Acute encephalitis is an inflammatory condition of the central nervous system. It is a complex and severe disease. Acute encephalitis can be caused by a wide variety of conditions, including bacterial or viral infection in the brain, ingestion of toxic substances, complication of an infectious disease or of an underlying malignancy. Many cases of encephalitis may go unnoticed because they result in only mild flu-like symptoms or even no symptoms. Severe cases of encephalitis, while relatively rare, can be life-threatening. Since the course of any single case of encephalitis is relatively unpredictable, it’s important to get timely diagnosis and treatment. Primary encephalitis occurs when a virus or other infectious agent directly infects the brain. The infection may be concentrated in one area or widespread. A primary infection may be a reactivation of a virus that had been inactive (latent) after a previous illness. Secondary (post-infectious) encephalitis is a faulty immune system reaction in response to an infection elsewhere in the body. This likely occurs when disease-fighting proteins enlisted to fight an infection mistakenly attack molecules in the brain. Secondary encephalitis often occurs two to three weeks after the initial infection.
Questions about symptoms, risk factors and medical history are important in making a diagnosis of encephalitis. Diagnostic tests that may be needed include a combination of physical examination, lab tests, imaging and spinal taps. If symptoms and patient history are suggestive of encephalitis, then brain imaging is often the starting point for confirming the diagnosis. For this techniques like MRI and CT scan are used (for details see Technology & procedures).
It involves medication to battle the infection, supportive care and follow-up therapy all of which is available at BRAINS. In addition to bed rest and plenty of fluids anti-inflammatory drugs such as acetaminophen and ibuprofen are used by doctors at BRAINS to relieve headaches and fever. More-serious cases of encephalitis are countered with aggressive antiviral treatments. Since the specific virus causing the infection may not be identified immediately or at all, treatment with acyclovir is often begun immediately. This drug can be effective against the herpes simplex virus, which can result in significant complications or death when not treated promptly.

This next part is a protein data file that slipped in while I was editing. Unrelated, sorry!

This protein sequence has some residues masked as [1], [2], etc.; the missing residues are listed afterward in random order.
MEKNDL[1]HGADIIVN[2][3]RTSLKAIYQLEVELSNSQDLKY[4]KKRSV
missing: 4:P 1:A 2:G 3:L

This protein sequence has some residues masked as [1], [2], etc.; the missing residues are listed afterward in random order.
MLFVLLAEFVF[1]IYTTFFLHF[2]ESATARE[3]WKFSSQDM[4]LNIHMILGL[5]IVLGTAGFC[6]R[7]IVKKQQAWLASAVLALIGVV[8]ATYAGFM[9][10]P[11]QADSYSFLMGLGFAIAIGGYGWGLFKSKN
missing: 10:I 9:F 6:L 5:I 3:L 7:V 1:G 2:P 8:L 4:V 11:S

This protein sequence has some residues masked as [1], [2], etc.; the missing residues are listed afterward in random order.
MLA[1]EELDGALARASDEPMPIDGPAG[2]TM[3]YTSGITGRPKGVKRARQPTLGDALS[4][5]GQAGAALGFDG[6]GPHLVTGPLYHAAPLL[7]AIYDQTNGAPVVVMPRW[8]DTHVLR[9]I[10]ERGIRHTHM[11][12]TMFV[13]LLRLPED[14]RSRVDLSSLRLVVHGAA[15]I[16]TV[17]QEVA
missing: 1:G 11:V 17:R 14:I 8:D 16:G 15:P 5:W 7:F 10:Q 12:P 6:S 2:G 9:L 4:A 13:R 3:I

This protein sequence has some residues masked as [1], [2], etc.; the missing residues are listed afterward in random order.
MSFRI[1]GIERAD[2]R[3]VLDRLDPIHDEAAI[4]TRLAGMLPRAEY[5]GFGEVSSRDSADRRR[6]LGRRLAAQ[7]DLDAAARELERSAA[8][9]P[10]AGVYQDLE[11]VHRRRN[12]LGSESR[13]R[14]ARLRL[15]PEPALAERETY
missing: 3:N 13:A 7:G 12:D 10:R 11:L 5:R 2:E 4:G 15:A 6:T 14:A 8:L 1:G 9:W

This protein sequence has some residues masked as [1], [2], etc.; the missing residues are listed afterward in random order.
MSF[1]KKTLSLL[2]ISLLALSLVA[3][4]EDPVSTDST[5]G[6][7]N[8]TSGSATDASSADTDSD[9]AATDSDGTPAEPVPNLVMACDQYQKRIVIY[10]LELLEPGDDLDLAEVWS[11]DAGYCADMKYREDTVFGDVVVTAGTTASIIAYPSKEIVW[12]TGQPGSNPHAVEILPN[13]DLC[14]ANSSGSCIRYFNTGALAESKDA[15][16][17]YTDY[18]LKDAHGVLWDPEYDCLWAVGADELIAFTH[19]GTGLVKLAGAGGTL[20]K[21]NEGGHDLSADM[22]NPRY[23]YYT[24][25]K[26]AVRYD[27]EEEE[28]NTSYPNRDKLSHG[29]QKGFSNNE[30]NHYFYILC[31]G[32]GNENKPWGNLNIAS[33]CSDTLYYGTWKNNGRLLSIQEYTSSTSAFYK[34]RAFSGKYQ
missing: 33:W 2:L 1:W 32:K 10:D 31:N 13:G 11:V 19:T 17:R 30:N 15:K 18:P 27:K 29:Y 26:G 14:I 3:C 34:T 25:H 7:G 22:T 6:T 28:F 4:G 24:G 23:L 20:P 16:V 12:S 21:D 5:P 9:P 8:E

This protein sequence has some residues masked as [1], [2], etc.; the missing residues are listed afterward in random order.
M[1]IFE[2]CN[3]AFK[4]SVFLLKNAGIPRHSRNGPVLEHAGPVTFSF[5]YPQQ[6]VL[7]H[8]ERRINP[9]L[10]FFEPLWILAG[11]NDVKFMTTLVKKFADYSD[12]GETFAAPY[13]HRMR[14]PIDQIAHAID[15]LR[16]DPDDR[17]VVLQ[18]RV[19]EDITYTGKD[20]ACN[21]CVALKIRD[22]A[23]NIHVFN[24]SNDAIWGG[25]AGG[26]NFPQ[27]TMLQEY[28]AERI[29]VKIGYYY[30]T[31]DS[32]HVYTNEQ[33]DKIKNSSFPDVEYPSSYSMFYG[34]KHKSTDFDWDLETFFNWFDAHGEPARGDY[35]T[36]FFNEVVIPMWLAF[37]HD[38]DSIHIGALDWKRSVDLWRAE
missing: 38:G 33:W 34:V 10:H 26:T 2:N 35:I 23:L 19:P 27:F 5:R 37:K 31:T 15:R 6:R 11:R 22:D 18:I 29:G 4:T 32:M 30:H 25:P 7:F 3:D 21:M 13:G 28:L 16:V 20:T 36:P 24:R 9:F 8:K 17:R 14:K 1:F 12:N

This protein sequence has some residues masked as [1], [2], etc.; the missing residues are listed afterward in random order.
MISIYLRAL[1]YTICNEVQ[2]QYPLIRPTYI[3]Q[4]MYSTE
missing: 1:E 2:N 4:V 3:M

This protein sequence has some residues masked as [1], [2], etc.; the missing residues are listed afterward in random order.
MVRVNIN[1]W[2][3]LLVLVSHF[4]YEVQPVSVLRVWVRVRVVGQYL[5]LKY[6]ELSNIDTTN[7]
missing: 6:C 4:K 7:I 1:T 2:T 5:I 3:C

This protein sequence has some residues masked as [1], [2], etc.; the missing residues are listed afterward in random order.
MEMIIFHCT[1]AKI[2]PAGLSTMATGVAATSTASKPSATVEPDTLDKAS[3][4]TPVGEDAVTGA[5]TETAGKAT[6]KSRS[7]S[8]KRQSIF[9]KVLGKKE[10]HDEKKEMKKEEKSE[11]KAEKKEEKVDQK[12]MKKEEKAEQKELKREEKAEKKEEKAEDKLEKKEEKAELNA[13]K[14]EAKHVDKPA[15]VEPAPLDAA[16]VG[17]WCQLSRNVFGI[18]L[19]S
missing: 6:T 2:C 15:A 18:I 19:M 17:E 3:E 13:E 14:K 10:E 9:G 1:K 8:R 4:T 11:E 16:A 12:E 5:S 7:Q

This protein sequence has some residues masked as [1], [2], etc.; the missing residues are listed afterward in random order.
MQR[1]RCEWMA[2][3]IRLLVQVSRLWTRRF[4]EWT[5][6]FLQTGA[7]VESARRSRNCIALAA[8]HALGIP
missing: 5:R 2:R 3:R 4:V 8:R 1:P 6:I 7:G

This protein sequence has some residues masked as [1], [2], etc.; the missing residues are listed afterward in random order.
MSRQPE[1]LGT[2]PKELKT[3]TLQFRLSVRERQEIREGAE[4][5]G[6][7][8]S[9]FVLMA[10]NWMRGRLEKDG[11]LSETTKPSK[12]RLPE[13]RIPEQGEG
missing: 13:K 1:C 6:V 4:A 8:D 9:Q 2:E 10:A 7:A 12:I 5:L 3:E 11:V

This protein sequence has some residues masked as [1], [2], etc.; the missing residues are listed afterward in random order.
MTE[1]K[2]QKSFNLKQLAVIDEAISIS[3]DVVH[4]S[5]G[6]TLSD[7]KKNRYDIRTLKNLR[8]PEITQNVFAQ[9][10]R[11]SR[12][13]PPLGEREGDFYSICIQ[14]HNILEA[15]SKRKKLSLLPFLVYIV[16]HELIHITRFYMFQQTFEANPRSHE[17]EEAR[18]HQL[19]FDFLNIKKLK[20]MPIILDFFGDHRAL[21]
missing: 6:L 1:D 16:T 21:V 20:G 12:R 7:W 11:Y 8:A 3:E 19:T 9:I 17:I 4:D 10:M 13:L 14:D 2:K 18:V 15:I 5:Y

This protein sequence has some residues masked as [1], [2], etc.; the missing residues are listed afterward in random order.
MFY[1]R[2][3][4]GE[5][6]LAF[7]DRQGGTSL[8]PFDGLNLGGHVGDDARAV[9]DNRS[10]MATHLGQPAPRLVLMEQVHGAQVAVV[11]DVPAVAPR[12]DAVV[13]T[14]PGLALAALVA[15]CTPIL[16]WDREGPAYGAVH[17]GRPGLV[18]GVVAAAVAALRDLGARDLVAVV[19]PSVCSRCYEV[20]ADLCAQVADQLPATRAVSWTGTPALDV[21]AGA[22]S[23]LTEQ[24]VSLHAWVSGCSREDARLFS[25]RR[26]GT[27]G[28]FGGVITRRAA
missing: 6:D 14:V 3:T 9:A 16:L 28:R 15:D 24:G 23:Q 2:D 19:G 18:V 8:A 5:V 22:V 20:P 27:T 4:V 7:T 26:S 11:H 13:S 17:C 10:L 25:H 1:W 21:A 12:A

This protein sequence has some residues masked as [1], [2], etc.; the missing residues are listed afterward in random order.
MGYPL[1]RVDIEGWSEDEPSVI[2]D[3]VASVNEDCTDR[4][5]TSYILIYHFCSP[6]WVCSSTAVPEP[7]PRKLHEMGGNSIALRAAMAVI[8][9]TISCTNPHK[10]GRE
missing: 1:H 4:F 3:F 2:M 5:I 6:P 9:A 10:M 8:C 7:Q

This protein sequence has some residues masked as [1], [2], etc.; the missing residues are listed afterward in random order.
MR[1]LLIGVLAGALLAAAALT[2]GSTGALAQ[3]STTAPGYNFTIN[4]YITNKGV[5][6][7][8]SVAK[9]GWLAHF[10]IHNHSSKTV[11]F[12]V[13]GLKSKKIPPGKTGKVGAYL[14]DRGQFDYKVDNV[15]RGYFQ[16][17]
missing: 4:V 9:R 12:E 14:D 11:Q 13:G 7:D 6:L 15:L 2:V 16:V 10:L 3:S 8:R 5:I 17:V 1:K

Supportive care: Additional supportive care also is needed in the hospital for people with severe encephalitis. The care may include: Breathing assistance, as well as careful monitoring of heart function, intravenous fluids to ensure proper hydration and appropriate levels of essential minerals, anti-inflammatory drugs, such as corticosteroids, to help reduce swelling and pressure within the skull and anticonvulsant medications, such as phenytoin (Dilantin), to stop or prevent seizures.
Follow-up therapy: After the initial illness, it may be necessary to receive additional therapy depending on the type and severity of complications including physical therapy to improve strength, flexibility, balance, motor coordination and mobility, occupational therapy to develop everyday skills and to use adaptive products that help with everyday activities, speech therapy to relearn muscle control and coordination to produce speech.
- Brain imaging: Brain imaging is often the first test if symptoms and patient history suggest the possibility of encephalitis. The images may reveal swelling of the brain or another condition that may be causing the symptoms, such as a tumor. Technologies may include magnetic resonance imaging (MRI), which can produce detailed cross-sectional and 3-D images of the brain, or computerized tomography (CT), which produces cross-sectional images.
- Spinal tap (lumbar puncture): With a spinal tap, the doctor inserts a needle into the lower back to extract cerebrospinal fluid (CSF), the protective fluid that surrounds the brain and spinal column. A particular profile of blood cells and immune system proteins can indicate the presence of infection and inflammation in the brain. In some cases, samples of CSF can be tested in a laboratory to identify the causative virus or other infectious agent.
- Other lab tests: Your doctor or other members of the care team may take samples of blood, urine, or excretions from the back of the throat. These can be tested in the laboratory to identify some of the viruses or other infectious agents that can cause encephalitis.
- Electroencephalogram (EEG): Your doctor may order an electroencephalogram (EEG), a test in which a series of electrodes are affixed to the scalp. The EEG records the electrical activity of the brain. Certain abnormal patterns in this activity may be consistent with a diagnosis of encephalitis.
- Brain biopsy: Rarely, a procedure to remove a small sample of brain tissue (brain biopsy) is used if symptoms are worsening, treatments are having no effect, and there is no working diagnosis.